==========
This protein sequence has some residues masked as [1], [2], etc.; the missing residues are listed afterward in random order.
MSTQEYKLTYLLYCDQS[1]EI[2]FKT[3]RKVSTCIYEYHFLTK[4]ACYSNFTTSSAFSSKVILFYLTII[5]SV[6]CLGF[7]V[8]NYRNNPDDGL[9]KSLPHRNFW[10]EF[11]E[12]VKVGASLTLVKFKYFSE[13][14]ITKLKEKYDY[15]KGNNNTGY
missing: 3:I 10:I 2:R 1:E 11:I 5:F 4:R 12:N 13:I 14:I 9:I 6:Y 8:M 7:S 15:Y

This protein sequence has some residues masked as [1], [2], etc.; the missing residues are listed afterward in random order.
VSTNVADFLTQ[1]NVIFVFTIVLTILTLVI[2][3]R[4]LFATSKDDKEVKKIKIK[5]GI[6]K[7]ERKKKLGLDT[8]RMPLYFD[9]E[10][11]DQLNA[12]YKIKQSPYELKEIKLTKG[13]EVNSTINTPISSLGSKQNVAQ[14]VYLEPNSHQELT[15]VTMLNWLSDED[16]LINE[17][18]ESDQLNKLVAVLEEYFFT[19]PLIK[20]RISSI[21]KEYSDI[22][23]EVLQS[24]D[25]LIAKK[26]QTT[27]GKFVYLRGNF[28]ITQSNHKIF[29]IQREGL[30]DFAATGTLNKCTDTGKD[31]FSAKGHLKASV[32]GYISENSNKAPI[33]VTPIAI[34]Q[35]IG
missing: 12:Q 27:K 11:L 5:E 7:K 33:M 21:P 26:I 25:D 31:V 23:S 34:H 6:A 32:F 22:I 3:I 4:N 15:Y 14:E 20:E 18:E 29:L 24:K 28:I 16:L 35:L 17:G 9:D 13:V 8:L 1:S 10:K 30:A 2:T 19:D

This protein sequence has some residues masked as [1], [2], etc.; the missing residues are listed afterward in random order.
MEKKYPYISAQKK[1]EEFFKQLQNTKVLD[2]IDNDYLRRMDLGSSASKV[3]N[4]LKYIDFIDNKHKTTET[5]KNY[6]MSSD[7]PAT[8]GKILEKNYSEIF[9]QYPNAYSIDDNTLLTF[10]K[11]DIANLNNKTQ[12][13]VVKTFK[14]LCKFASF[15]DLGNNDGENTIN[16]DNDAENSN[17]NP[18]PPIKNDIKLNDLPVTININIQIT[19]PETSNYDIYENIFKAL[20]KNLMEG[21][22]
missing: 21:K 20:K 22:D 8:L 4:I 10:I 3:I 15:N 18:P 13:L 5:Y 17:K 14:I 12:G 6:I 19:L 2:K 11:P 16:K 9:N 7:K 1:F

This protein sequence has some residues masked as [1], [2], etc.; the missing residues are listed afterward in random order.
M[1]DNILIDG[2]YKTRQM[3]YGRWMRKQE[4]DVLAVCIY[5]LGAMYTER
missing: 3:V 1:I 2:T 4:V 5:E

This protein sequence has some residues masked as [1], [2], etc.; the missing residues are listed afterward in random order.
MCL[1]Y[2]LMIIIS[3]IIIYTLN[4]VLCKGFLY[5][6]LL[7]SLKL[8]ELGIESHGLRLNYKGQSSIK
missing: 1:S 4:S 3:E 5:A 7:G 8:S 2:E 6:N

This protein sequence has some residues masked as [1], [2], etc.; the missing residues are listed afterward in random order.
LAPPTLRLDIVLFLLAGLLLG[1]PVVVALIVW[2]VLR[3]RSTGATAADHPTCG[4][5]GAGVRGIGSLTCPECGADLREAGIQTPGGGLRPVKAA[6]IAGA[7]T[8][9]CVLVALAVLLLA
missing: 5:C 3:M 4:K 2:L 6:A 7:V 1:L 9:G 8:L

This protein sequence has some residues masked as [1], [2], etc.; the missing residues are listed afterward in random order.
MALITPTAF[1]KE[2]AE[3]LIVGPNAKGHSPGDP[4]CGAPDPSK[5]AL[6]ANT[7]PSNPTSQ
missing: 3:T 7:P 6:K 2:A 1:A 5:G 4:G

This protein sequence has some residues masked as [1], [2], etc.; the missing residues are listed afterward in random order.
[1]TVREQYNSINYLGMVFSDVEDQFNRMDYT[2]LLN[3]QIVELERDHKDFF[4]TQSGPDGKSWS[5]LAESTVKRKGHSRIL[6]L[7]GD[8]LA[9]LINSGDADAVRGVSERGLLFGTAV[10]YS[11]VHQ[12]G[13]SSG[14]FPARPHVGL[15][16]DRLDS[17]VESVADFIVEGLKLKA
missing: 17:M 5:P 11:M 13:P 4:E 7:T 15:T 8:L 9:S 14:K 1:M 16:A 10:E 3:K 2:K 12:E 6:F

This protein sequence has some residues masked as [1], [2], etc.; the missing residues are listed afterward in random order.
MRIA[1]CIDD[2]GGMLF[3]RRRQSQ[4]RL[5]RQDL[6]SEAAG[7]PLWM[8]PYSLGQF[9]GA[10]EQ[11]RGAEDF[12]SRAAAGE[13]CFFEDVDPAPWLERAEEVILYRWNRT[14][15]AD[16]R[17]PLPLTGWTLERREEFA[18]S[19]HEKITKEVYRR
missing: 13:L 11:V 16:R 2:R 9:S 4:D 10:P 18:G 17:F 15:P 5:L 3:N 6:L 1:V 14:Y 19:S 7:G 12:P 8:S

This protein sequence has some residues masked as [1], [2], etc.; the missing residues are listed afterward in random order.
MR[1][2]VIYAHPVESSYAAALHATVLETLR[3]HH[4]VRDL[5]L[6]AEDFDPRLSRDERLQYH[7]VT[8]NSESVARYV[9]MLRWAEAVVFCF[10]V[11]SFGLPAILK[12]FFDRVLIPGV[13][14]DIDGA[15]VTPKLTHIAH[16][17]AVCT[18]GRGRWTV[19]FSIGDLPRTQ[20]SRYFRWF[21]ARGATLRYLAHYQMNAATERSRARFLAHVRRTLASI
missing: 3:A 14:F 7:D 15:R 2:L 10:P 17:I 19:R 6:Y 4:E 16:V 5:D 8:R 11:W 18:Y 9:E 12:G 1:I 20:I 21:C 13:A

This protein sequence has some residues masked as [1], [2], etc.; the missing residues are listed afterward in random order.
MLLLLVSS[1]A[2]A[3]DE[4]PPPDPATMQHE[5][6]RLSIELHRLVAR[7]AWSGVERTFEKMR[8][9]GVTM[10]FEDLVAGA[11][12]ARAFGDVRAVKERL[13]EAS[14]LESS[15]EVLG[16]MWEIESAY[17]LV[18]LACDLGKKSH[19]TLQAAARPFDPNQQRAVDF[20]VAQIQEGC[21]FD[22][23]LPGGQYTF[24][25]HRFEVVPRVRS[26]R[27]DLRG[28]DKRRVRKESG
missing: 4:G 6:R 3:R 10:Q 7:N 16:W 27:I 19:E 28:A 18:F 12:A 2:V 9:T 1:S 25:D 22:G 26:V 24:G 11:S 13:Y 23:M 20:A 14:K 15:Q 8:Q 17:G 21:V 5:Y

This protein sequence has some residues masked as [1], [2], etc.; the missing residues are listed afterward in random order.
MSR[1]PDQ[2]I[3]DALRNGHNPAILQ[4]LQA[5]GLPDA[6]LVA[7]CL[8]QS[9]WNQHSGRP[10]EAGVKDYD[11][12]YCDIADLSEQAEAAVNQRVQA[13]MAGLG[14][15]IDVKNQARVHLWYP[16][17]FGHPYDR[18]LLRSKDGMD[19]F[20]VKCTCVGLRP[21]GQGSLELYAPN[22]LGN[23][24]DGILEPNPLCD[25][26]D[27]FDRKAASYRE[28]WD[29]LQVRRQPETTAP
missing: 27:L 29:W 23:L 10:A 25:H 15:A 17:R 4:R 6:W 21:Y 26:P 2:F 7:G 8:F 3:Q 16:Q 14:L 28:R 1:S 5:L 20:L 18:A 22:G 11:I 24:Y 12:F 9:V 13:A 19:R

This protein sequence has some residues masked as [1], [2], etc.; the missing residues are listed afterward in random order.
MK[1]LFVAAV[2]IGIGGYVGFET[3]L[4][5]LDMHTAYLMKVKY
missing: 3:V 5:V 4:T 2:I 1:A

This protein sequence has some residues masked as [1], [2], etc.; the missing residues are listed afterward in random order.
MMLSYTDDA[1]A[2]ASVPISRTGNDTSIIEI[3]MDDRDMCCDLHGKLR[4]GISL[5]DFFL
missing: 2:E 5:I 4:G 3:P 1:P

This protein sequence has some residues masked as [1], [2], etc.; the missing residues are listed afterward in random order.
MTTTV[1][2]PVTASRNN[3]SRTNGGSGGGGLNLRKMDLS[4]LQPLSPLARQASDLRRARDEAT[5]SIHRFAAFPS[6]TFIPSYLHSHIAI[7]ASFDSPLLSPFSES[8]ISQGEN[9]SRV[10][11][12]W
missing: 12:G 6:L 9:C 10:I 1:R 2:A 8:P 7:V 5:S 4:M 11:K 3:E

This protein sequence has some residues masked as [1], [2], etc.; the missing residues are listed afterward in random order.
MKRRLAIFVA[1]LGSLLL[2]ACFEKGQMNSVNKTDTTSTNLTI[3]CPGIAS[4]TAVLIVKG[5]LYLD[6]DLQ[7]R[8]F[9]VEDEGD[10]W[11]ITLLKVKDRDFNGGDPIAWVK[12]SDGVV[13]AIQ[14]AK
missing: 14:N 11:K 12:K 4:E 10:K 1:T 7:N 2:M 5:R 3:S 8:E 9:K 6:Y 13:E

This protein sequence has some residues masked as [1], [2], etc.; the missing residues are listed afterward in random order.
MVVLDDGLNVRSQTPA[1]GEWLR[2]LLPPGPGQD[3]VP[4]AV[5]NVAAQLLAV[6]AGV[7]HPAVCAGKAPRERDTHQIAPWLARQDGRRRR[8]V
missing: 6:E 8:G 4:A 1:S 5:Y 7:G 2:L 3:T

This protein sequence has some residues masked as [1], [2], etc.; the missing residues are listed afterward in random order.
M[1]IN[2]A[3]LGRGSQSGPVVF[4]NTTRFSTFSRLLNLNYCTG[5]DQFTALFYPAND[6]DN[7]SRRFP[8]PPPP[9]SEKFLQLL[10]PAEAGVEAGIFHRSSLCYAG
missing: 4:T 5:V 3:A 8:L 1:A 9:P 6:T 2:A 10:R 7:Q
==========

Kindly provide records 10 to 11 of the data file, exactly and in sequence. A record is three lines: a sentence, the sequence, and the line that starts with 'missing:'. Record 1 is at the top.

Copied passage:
This protein sequence has some residues masked as [1], [2], etc.; the missing residues are listed afterward in random order.
MR[1][2]VIYAHPVESSYAAALHATVLETLR[3]HH[4]VRDL[5]L[6]AEDFDPRLSRDERLQYH[7]VT[8]NSESVARYV[9]MLRWAEAVVFCF[10]V[11]SFGLPAILK[12]FFDRVLIPGV[13][14]DIDGA[15]VTPKLTHIAH[16][17]AVCT[18]GRGRWTV[19]FSIGDLPRTQ[20]SRYFRWF[21]ARGATLRYLAHYQMNAATERSRARFLAHVRRTLASI
missing: 3:A 14:F 7:D 15:R 2:L 10:P 17:I 19:R 6:Y 4:E 16:V 5:D 8:R 11:W 18:Y 9:E 12:G 1:I 20:I 21:C 13:A

This protein sequence has some residues masked as [1], [2], etc.; the missing residues are listed afterward in random order.
MLLLLVSS[1]A[2]A[3]DE[4]PPPDPATMQHE[5][6]RLSIELHRLVAR[7]AWSGVERTFEKMR[8][9]GVTM[10]FEDLVAGA[11][12]ARAFGDVRAVKERL[13]EAS[14]LESS[15]EVLG[16]MWEIESAY[17]LV[18]LACDLGKKSH[19]TLQAAARPFDPNQQRAVDF[20]VAQIQEGC[21]FD[22][23]LPGGQYTF[24][25]HRFEVVPRVRS[26]R[27]DLRG[28]DKRRVRKESG
missing: 4:G 6:R 3:R 10:Q 7:N 16:W 27:I 19:E 28:A 18:F 12:A 2:V 9:T 1:S 25:D 22:G 26:V 24:G 11:S 13:Y 23:M 20:A 14:K 15:Q 8:Q 17:G 21:V 5:Y